Consuelo T., a Circle of Moms community member, knows firsthand the stigma society associates with moms who are not the custodial parents of their children following divorce.
“My son moved in with his dad and I see he is doing just fine and has a great step mom...but the animosity kills me,” writes Consuelo, who adds that though she and her son have a close relationship, others have been hurtful and very immature to her.
“I am not the enemy,” says Consuelo, who says she wishes others would realize that.”My son hears the comments and passes them on to me. What do I do?”
Whether that stigma is real or just felt, the debate about custodial mothers rages on. Many Circle of Moms community members are reaching out to the community here for help in coping with the negative stigma. Others believe the stigma is deserved.
“My ex and I have chosen that he remain the custodial parent for a variety of reasons,” says Crystal A. “I am looking for a group that may have experience with this non-traditional divorce arrangement. Can anyone point me in a direction? “
But Kelly M. writes: “Our families and our country are suffering from an epidemic that can be stopped. Too many non-custodial parents have abandoned the children that they produced and are willfully neglecting them emotionally and financially. We cannot force these people to be there for our children emotionally.”
We’ve all heard this accusatory assumption about non-custodial moms: “There must be something wrong with her, because the mom never loses her kids in divorce.” The underlying belief is that she’s a drug addict, has mental issues, or is selfish and walked away. Any mother that leaves her children must have something wrong with her, the litany goes.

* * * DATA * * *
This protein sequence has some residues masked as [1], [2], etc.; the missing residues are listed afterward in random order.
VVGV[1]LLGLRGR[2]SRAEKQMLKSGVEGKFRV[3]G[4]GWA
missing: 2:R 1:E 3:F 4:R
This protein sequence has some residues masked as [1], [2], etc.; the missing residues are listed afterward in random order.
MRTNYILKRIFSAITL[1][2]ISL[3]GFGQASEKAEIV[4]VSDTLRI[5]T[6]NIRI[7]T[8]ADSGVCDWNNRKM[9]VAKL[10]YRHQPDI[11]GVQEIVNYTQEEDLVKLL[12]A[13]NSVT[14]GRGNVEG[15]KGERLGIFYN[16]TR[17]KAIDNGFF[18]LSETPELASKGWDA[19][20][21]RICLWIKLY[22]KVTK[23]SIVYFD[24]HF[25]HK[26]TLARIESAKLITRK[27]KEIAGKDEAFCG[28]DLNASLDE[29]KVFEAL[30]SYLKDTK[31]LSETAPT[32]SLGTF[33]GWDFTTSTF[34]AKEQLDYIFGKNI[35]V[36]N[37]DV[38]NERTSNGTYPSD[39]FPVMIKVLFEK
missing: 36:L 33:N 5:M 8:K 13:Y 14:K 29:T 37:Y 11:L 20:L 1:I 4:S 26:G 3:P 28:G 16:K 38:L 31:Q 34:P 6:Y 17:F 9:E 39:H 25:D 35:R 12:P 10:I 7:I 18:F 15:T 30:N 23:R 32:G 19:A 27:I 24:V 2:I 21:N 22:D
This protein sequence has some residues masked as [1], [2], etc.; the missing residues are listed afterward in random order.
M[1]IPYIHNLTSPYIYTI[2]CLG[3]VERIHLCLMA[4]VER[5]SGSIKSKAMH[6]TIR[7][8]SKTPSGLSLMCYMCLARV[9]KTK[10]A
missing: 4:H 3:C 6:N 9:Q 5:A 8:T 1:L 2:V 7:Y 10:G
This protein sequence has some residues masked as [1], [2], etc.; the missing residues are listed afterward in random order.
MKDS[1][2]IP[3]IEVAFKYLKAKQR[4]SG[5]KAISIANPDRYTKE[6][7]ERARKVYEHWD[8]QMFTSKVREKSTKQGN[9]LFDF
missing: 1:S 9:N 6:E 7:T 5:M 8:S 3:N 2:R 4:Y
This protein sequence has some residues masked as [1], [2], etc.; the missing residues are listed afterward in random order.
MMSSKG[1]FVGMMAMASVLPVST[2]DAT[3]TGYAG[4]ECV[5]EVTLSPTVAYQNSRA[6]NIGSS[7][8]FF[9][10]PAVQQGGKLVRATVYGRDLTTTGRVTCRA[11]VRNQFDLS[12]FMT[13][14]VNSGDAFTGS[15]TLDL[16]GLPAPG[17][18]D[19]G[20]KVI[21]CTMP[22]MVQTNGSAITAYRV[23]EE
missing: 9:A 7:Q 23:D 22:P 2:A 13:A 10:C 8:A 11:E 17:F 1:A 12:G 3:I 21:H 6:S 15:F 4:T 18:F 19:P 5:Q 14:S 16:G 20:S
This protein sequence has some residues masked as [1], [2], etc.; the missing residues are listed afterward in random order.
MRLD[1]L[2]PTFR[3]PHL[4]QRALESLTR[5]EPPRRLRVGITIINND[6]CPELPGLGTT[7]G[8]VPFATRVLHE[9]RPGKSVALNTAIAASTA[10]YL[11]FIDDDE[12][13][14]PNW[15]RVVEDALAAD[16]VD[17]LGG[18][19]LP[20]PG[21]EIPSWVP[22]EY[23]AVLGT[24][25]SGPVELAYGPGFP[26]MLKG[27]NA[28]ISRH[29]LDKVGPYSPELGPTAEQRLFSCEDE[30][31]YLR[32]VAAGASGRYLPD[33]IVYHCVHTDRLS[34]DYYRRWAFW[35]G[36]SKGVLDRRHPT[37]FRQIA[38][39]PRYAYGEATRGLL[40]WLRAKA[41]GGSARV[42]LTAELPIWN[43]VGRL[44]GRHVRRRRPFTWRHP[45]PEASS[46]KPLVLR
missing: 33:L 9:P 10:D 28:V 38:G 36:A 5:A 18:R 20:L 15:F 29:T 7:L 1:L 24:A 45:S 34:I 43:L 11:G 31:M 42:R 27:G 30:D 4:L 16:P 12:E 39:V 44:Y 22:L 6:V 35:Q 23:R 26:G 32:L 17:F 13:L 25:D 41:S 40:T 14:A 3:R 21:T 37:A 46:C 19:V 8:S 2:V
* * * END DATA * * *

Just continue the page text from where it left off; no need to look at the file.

But that’s not true, says writer Lee Block on the The Huffington Post, explaining that despite feminism, we’ve been programmed to think that it is the woman’s job to rear the children.
“When a father is non-custodial, we picture this guy who is out working really hard and just doesn't have the time to raise his children on his own,” says Block. “He is noble and kind and pays his child support on time. And, when he does take those kids for his three days at a time, we applaud him for doing it on his own. Why can't the non-custodial mother be viewed the same way?
Block adds: “The decisions these women made to not be the primary custodian did not come easily or lightly, but in the end, their only concern was what was best for the kids. None of them have split parenting time, they all have standard visitation. And, with that being said, they all not only feel a closer bond to their children, who confide in them more during their quality time, they have a better co-parenting relationship with their ex-husbands.”
Looking for support on how to navigate as a non-custodial parent?
Visit Circle of Mom’s group Non-Custodial Moms.
The views expressed in this article are those of the author and do not necessarily represent the views of, and should not be attributed to, POPSUGAR.